Call them guilty pleasures, eyebleach, comfort TV… whatever they are, they’re those shows you’re not exactly proud to be watching. So… why are you?
Warning: this article contains spoilers for Netflix’s Sex/Life season 1 in its entirety.
I am not too proud to admit I watch my fair share of low quality things, including self-proclaimed “teen drama thriller” Cruel Summer and gauzy, plasticky The Hills: New Beginnings.
And yes, I read the Twilight series to completion. But I had good enough sense to bail when women turned their lusty eyes to Fifty Shades of Gray.
It’s not the gratuitous sex scenes that bother me; I lived for Euphoria. Nor is it the stale themes of stability in marriage and family set in contrast to a wild-child-tearing-through-Manhattan decade. But the confluence of these things results in television that’s both predictable and squeamish, with zero payoff.
Two friends recommended it and the completist in me had to finish the season. And even though they teed up a season 2 in the last minute, *Mark Cuban voice* I’m out.
But, because I am a critical harpy, I can’t pay that compliment without pointing out that the fashions all look contemporary; those representing an earlier decade did not look dated.
Not to mention, how could a costume designer IN GOOD CONSCIENCE read a script in which a child actor says, “You look like a princess, Mommy,” and dress Mommy in this?
Patricia Fields would never.
Cooper Connelly? Sasha Snow?? These character names are preposterous. That’s a superficial answer.
*takes a puff from my Film Studies pipe*
Sex/Life is incapable of allowing true conflict to develop and instead, inserts key scenes into astonishingly implausible environments. After a fistfight with a colleague because his wife S’d his D at a swingers party, Cooper Connelly is put on notice by his sexy boss… then leaves work for an around-the-world theme party at their toddler’s day care to support Billie against a gang of Greenwich mommies. This happened.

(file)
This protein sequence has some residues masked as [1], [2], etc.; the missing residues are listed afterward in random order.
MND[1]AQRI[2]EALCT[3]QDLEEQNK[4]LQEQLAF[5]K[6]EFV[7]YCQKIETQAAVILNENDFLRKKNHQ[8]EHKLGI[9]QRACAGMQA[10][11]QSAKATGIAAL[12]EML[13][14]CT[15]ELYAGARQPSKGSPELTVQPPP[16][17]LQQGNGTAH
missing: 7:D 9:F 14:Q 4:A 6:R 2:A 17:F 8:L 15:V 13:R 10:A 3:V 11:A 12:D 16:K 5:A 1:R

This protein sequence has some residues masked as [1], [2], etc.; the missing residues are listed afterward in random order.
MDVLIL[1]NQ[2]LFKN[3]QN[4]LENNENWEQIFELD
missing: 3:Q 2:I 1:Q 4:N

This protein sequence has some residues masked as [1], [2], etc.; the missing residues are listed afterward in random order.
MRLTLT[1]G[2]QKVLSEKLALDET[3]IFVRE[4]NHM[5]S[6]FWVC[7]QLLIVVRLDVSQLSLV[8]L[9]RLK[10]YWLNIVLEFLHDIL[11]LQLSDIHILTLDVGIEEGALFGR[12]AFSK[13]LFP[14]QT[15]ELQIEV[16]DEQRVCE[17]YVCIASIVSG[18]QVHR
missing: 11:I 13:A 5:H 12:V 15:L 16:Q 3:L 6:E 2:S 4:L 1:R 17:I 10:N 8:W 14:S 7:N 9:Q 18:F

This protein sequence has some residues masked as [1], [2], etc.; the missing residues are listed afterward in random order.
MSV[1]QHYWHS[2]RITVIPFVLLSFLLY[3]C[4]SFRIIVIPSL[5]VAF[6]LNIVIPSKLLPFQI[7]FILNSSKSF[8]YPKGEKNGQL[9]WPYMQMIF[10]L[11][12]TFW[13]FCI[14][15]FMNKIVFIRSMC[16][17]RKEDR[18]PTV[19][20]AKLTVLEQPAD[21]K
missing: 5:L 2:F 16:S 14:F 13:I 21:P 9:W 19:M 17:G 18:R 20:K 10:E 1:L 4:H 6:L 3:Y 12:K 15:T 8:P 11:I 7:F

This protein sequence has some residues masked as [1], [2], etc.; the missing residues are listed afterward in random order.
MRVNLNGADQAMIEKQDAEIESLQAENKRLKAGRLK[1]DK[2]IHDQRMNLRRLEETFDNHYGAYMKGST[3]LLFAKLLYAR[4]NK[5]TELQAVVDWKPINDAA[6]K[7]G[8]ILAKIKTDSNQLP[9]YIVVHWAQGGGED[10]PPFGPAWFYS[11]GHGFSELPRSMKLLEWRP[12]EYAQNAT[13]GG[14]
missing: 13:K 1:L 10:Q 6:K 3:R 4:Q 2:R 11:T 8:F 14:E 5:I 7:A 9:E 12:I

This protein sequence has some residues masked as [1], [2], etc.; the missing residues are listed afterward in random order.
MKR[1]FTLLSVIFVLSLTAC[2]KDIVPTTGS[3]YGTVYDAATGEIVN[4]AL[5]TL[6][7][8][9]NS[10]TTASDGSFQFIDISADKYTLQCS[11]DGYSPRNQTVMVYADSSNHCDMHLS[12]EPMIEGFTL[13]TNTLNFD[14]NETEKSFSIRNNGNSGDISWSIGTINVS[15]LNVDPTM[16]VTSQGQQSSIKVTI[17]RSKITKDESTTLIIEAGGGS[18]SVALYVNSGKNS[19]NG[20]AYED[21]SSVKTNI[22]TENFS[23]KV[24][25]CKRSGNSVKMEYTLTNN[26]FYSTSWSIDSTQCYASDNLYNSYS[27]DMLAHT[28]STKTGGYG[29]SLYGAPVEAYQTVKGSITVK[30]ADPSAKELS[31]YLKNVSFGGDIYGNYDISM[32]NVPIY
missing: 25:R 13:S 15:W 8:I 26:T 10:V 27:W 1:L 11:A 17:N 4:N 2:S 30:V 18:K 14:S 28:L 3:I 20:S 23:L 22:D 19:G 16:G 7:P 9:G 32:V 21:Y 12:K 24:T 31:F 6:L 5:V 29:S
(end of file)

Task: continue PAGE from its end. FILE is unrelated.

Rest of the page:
Yet, when Cooper read Billie’s digital diary to learn about her graphic desires for her ex, neither yelled, cried, or threw anything.
Reader, are you familiar with the George Washington Bridge? If you aren’t, you should know that SIMPLY DRIVING OVER IT may cause you to do all three.
Rather than explore basic human emotions, Sex/Life resorts to soft core porn and swift, superficial resolutions. It’s cheap.
From its ethnically ambiguous lead Billie (Iranian-American actress Sarah Shahi) to her Black best friend Sasha, Sex/Life casts diverse actors in principal roles. Oh, and the ex, Brad, is Australian. Does that count?
I torched through episodes 2 through 6 yesterday. Halfway through episode 7, I realized the true purpose for watching this drivel was to force me to write something for once in my lackadaisical little life. I have since concluded this truly awful show.